Monday, 9 July 2007

Birth Of A Buy To Let Dovecot

Little Boxes by Malvina Reynolds
‘Little boxes on the hillside, Little boxes made of tickytackyLittle boxes on the hillside, little boxes all the sameThere's a green one and a pink one and a blue one and a yellow oneAnd they're all made out of ticky tacky and they all look just the same.’
Over the past year, I have watched a block of flats being built, and the result reminds me of that song. Little Boxes was written about suburbia, but the lyrics suit my surroundings: the growing Land of The Buy To Let Dovecots, which - as I have seen - really are made out of ticky tacky, and really do look just the same.
The construction process begins with an enormous hole in the ground, surrounded by hoardings, all exclaiming how exciting and innovative this particular new development will be. Developers start the lift shaft, with gallons of concrete poured from a crane, and wary men in hardhats screaming as the skip floats ominously above them, waiting to shoot its load. The building takes shape; all are variations on a theme. Most newbuilds are stacks of one bedroom flats, with a few two beds at the end of the corridoor.
Newborn dovecots are tended by a gang of cranes; they look like huge, sinister insects building a nest. There are dumper trucks, and lorries arriving crammed with building supplies, noisily unloaded at 7am. When they fall silent, the building is nearly ready.
The facade is tacked on towards the end of the process, giving the building the look of a book shelf, or a corporate pigeon hole: anonymous empty frontages where people, rather than post, will be filed away. It’s difficult at this point to decide whether this shell will grow up to be an office block, or housing. Ideally, both are designed after considering very different requirements and priorities: homes should be comfortable, with living space, offices ought to favour functional practicalities, but they both look just the same.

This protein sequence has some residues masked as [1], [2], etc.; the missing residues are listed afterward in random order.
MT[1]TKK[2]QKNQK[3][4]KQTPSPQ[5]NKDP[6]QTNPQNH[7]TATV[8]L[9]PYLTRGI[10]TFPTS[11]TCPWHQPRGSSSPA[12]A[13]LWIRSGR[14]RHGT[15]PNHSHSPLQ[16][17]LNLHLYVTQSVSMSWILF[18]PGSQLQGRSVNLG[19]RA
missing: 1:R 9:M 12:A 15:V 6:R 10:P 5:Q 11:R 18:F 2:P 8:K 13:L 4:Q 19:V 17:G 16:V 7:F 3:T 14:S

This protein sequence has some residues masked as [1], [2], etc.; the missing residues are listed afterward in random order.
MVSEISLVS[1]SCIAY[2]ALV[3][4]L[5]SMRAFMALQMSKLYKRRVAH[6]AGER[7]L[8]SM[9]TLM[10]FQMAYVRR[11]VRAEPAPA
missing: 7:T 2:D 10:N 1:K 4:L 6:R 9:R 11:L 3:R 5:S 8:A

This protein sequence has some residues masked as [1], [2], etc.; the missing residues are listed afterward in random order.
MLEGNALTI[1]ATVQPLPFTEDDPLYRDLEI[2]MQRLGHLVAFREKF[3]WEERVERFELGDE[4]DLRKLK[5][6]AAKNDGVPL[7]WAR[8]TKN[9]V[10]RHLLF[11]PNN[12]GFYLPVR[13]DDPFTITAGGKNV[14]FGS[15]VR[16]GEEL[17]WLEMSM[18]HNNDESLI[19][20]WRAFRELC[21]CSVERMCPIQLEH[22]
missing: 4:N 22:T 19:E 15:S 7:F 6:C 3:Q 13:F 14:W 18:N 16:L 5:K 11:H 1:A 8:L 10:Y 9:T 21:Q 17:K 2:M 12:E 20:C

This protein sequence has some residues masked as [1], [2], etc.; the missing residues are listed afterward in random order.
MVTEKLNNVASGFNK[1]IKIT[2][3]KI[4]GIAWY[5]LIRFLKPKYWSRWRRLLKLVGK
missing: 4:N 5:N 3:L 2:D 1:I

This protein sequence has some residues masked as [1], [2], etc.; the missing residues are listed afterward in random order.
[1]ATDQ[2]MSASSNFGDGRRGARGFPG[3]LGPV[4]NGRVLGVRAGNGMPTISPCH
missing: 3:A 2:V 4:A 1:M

Balconies are soon visible, with men suspended from winches seeming to bungee jump as they work on the exterior. Well before the dovecot is completed, visitors can be seen wandering around inside, switching on a checkerboard of houselights, presumably inspecting their new home, or being persuaded to buy one of these ‘exciting and innovative’ apartments.
Finally, a ‘design feature’ is added. In the example I was observing, this is an enormous white (presumably fibre glass) teepee type structure covering the entire roof, illuminated at night. My own dovecot is at the less classy end of the buy to let/purchase off plan design, and subsequently has no ‘features.’ It’s a rabbit hutch for people; a filing cabinet for human beings.
Even with cranes and lorries still working through the night, when the block is obviously still incomplete, television sets begin to flicker inside. Some brave pioneers are already living in these brand new, designer dovecots, which are all made out of ticky tacky, and all look the same.

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